Austria-Czech SIG #Austria-Czech Holocaust memorial unveiling #austria-czech


Roberta Sheps
 

Members may be interested in the trip that three of us >from the Colchester
(UK) and District Jewish Community made to Strakonice, Southern Bohemia, to
attend the unveiling of a memorial to the town's lost Jews.

The memorial, measuring 4 metres in width and 2 in height, is in the form of
a menorah, the outer six branches made of sheet steel and the centre "candle
holder" consisting of a very large stone >from the local river, to symbolise
the stone we place on headstones. It is the final part of a Holocaust
education project carried out by 15 high school students under the
enthusiastic (more like obsessive) direction of their teacher, Pavel
Sekyrka.

The project, part of a national project called "Neighbours Who Disappeared",
consisted of research into the lives of the town's Jews, starting with the
Prague Jewish Museum and the Terezin Transportation Lists, and going on to
find surviving Jews and meeting (or writing) and interviewing them. The
results were put into a book, Lost and Found, which at the moment exists
only in Czech. However I am looking at ways to have it translated into
English.

Our connection with the town is our custody of a Torah scroll which almost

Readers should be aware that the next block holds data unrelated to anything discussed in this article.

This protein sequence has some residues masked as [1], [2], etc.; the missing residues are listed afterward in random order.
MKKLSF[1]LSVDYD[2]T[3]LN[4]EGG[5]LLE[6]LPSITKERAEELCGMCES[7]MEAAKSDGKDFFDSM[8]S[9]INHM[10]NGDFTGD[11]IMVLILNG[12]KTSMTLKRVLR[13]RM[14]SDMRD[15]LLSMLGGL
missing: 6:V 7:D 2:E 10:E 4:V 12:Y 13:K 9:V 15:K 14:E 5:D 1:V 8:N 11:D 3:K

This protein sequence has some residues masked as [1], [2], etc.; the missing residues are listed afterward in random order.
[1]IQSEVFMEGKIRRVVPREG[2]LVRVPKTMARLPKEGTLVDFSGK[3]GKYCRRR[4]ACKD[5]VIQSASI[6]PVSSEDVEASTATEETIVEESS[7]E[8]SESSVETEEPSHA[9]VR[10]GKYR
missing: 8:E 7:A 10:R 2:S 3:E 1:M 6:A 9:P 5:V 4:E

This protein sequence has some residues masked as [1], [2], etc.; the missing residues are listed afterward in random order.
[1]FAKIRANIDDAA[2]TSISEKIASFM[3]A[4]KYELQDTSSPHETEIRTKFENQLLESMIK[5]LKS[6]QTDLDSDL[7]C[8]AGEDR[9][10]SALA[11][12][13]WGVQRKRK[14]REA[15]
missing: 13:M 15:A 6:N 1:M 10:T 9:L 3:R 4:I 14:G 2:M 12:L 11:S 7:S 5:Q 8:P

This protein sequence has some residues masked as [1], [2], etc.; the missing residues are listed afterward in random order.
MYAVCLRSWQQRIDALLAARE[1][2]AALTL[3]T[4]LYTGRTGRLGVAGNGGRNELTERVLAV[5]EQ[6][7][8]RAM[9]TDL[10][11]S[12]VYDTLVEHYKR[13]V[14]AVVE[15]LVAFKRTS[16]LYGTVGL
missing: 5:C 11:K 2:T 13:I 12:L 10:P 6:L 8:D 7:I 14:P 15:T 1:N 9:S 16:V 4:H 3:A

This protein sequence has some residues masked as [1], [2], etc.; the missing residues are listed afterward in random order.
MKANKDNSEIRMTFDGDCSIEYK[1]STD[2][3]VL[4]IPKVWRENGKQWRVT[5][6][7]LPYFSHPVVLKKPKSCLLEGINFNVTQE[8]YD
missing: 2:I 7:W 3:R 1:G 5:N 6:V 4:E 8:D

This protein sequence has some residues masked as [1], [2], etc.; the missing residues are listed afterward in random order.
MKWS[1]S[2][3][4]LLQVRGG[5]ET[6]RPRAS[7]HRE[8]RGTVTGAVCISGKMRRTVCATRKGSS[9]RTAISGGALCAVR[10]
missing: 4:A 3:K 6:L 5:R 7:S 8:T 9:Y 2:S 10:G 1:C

certainly came >from Strakonice. We took it back "home" for a brief visit
and it sat on the stage throughout the event.

Our synagogue invited three of the students and their teacher to talk about
the project at our Holocaust Memorial Day service last January. I can't
tell you how impressed everyone was by their enthusiasm, diligence and
organisation. The dedication service was equally impressive. The group had
raised 310,000 to have the monument designed and built. I can't send an
attachment, but if anyone would like to see the monument I'd be happy to
send a photo directly. Present at the service were a large number of local
people, the Israeli Ambassador to the Czech Republic, a Czech member of the
European Parliament who is leader of the European Parliamentary delegation
to Israel, a representative of the Czech Government Department of Human
Rights and a number of other dignitaries. And two survivors, one living
locally and one >from Israel, were guests of honour. The event was widely
covered by the Czech media and appeared on the Czech evening news.

It's encouraging, in this time of the resurgence of parties of the far right
and of Holocaust denial, to know that people in the Czech Republic are
interested in doing something to restore the memory of the lives that were
lost in the Holocaust. I find it sobering, every time I visit, to realise
how devastating history has been for the people of middle Europe. The war
ended 65 years ago, but the long period of Communist repression must have
made it very difficult for people to look at the war years.

It was a fabulous, invigorating, encouraging experience. Oh, and the town
brewery makes the best beer. (I hope this will not be taken as a commercial
plug. It's just an enthusiastic reaction and the beer isn't available
outside the country.)

I have some information about the Jewish community that I'd be happy to
share.

Roberta Sheps
Colchester, UK

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